The mute swan produces a variety of sounds, which are commonly characterized as “grunting, hoarse whistling, and snorting noises,” though it is not as vocal as the noisy whooper and Bewicks swans. Mute swans perform a rhythmic song as part of their courtship display. Their head and neck movements become more coordinated as a result of the song. Since the song’s rhythm usually doesn’t keep up with the speed at which two dating swans move their heads, it could theoretically be used to tell a bonded couple from two dating swans. [29] When rivals or outsiders attempt to enter their domain, mute swans typically hiss at them. [30] The characteristic bright throbbing of the wings during flight, which is exclusive to the species and audible from a distance of one to two kilometers, is the sound most commonly associated with mute swans. 6 to 1 mi), demonstrating its importance as a contact sound for soaring birds. [22] Cygnets are particularly talkative birds that use a range of sounds to convey their happiness, such as chirping and whistling, as well as a sharp squawking sound when they’re upset or lost. Nesting in spring,.

Mute swans are fiercely protective of their mates and young, and they can be very aggressive when defending their nests. A mute swan will typically initiate defensive behaviors with a loud hiss before moving on to a physical attack if the predator or intruder is not deterred. Swans use their large bill to bite and strike at threats with their bony spurs[31]. Smaller waterbirds, like ducks, are typically grabbed by the swan’s bill and thrown or dragged away from the swan and its young. Swans will drown, climb on top of another swan and peck its back, or force the other bird underwater in order to kill anyone who trespasses into their territory, including geese and ducks.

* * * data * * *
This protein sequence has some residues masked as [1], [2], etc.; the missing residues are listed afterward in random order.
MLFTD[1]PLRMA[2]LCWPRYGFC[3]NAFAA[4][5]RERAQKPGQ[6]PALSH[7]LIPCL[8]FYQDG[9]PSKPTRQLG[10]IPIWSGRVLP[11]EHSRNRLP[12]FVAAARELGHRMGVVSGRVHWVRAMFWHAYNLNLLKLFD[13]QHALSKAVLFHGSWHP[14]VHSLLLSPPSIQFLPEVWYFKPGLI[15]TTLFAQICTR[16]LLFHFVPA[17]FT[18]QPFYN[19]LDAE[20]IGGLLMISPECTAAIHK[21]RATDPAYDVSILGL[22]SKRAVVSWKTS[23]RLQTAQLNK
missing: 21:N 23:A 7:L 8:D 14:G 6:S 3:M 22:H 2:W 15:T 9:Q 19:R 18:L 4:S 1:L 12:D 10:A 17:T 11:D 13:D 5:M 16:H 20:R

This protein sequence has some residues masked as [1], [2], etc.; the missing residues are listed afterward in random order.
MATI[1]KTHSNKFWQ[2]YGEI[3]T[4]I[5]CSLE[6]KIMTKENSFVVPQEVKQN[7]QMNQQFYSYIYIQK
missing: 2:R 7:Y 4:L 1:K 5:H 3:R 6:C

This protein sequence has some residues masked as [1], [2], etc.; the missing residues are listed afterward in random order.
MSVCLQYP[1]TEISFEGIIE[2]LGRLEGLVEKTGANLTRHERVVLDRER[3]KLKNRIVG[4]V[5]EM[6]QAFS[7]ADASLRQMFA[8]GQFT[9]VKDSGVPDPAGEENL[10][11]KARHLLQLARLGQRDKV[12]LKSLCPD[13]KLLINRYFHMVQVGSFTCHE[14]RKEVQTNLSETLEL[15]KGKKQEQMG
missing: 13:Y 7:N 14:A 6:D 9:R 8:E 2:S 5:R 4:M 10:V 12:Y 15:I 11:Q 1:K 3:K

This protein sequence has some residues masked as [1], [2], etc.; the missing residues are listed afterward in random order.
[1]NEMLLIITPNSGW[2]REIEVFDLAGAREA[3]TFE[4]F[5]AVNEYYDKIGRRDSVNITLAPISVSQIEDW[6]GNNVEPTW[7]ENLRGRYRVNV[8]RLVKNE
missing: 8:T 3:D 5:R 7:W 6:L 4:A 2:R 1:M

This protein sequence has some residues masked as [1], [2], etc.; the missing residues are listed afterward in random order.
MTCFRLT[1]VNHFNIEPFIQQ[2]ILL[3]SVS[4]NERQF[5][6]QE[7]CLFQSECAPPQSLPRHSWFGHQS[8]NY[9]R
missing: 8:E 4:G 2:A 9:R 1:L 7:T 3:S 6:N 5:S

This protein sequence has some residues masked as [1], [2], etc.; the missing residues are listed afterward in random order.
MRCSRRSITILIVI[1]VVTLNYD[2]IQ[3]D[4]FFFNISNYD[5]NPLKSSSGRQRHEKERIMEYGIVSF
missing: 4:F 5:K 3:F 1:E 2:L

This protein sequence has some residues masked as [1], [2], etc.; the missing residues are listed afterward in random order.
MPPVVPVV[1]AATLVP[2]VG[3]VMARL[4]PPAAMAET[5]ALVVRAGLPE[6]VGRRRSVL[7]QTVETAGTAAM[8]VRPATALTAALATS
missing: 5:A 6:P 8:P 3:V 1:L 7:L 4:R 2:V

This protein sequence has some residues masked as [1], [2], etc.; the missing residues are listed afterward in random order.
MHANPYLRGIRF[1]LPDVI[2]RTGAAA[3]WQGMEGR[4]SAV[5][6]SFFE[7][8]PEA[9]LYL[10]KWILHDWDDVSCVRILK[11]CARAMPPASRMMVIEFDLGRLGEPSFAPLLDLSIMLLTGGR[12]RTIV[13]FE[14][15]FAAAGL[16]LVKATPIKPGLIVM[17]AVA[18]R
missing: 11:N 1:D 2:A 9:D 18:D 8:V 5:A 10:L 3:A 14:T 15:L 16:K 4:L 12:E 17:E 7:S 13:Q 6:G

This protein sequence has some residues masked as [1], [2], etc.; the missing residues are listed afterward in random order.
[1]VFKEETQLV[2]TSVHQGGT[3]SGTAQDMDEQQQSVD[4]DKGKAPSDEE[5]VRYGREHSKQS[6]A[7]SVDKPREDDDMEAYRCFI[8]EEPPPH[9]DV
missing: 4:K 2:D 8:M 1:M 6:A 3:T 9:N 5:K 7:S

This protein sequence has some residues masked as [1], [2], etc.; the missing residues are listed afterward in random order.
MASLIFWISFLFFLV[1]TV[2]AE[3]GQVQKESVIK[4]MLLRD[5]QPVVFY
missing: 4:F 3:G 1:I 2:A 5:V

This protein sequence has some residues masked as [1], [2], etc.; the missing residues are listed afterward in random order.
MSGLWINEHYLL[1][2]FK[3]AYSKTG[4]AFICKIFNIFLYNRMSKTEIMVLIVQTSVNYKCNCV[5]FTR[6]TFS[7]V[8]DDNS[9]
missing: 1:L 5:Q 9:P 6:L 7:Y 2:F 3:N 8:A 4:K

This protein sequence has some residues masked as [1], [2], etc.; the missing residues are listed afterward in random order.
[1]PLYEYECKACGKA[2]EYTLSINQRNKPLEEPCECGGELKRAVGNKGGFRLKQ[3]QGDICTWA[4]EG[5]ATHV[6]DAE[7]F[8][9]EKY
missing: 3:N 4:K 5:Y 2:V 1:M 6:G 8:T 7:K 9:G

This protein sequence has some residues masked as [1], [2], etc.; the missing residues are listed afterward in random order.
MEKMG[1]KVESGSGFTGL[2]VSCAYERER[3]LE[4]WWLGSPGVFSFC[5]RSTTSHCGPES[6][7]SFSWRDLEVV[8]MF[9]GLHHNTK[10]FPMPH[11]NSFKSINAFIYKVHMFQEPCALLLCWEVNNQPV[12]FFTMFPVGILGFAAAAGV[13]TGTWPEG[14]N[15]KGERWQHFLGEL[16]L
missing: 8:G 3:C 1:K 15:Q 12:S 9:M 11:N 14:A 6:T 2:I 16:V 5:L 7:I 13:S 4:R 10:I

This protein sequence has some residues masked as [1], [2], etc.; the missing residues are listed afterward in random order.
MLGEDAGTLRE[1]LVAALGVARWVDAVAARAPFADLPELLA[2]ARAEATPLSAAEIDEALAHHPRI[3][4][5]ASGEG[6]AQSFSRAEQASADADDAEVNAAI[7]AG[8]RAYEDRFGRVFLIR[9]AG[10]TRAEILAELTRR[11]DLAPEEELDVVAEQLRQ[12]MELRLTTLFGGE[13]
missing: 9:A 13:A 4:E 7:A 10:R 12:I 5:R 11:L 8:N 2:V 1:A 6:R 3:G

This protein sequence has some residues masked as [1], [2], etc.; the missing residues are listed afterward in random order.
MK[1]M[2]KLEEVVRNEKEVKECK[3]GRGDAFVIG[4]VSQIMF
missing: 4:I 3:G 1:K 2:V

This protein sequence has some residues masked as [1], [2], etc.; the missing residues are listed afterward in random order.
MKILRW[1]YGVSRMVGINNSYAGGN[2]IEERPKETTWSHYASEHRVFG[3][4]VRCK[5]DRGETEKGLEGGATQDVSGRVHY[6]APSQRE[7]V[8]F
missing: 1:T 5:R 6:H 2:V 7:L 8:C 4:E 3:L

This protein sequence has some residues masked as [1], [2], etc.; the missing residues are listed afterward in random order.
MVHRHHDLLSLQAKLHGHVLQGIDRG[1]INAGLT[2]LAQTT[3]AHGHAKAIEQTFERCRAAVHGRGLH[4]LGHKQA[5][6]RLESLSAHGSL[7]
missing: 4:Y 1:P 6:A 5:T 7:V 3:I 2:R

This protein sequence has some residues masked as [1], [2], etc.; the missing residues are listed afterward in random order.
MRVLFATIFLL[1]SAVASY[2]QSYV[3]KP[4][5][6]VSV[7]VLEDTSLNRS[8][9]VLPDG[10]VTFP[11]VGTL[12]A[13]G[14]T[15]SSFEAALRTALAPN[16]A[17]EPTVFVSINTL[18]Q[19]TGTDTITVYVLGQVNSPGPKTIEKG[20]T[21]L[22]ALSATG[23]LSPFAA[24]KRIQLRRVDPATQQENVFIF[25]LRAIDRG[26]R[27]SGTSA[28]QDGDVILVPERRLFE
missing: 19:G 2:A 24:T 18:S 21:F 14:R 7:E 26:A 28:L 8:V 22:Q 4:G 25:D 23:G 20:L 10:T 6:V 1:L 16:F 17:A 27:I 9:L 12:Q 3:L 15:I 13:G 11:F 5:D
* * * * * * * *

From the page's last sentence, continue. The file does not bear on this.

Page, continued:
The swan’s powerful wings aren’t strong enough to break an adult man’s leg, despite what is sometimes misquoted about them. [32] Mute swans frequently attack people who venture into their area, and large waterfowl, like Canada geese, may be violently driven away (likely due to competition rather than possible predators). [33].

When the cob perceives that the cygnets are in danger, it will occasionally attack small boats like canoes in order to protect its young. In addition, the cob will attempt to drive the predator from his family’s territory and deter raptors and foxes. Common snapping turtles are the most frequent predators of cygnets in New York (outside of their natural range). [33] Although canids like coyotes, felids like lynx, and bears can threaten sicker adults (healthy adults can typically swim away from danger and successfully defend their nests), there are a few instances of healthy adults becoming the meal for golden eagles. Nevertheless, healthy adults are rarely preyed upon. Attacks by unruly dogs on swans have increased in England [34][35][36], particularly in parks where the birds are less aggressive. Under British law, this is illegal, and because the birds are associated with the monarch, they are given the utmost protection. [37] Adult swans can overwhelm and drown[38] even large dog breeds, and mute swans will readily attack dogs to defend themselves and their cygnets from harm. [39].